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First day of school for Discovery Charter School
Greece, N.Y. -- The calendar may say August 19, but it was the first day of school for students at the Discovery Charter School in Greece.
The school has a new home. They are renting the former Greece Odyssey building on Hoover Drive.
220 students in grades kindergarten through fourth attend the school. This is the third year for the program.
The school not only has a longer year, an additional 15 days, but they also have an extended school day. Students are in school two hours longer.
But there are challenges. 96 percent of the students live in poverty. Some have parents in prison or come from abusive homes. That's why teachers must first address students' social needs, to remove any obstacles for learning.
Students eat breakfast together after arriving at school and then spend an hour each day writing.
School Director Joe Saia said the goal is to mitigate the affects of poverty and give students what they need to learn.
You won't find any complaints about the longer school year or day from students or teachers.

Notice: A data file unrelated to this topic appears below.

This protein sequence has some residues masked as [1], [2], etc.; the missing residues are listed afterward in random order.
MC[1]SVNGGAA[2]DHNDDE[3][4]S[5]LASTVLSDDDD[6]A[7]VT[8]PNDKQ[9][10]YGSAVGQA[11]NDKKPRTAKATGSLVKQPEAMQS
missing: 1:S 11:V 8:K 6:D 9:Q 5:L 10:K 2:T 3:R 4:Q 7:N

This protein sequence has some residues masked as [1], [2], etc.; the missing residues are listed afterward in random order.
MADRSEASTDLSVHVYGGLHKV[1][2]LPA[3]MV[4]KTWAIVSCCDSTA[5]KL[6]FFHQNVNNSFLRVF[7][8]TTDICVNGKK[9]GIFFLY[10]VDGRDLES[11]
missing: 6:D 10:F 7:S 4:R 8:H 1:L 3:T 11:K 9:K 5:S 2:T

Jessica Cordova grew up in Greece and is now teaching second grade at the charter school.
She said it's like coming home. Cordova said kids need to feel safe and cannot learn if they are hungry. So she makes sure to first address those needs, before teaching students other lessons they need to know.
Student performance has improved, though some grades are still lagging on state tests, Saia said the school is outperforming others with high poverty rates.
There are no worries here about what to wear on the first day of school or any other day.
There is a dress code. Students wear blue tops and bottoms. It makes it easier to get ready in the morning.
Next year the charter school will add a fifth grade, and the following, will also add a sixth grade.
Parents would love to see the charter continue through upper grade levels, but that is something that would need the approval of the board.
Director Joe Saia said charter schools aren't competing with traditional ones. They are both working in the same direction, trying to reach as many students as possible and give them what they need to succeed and learn.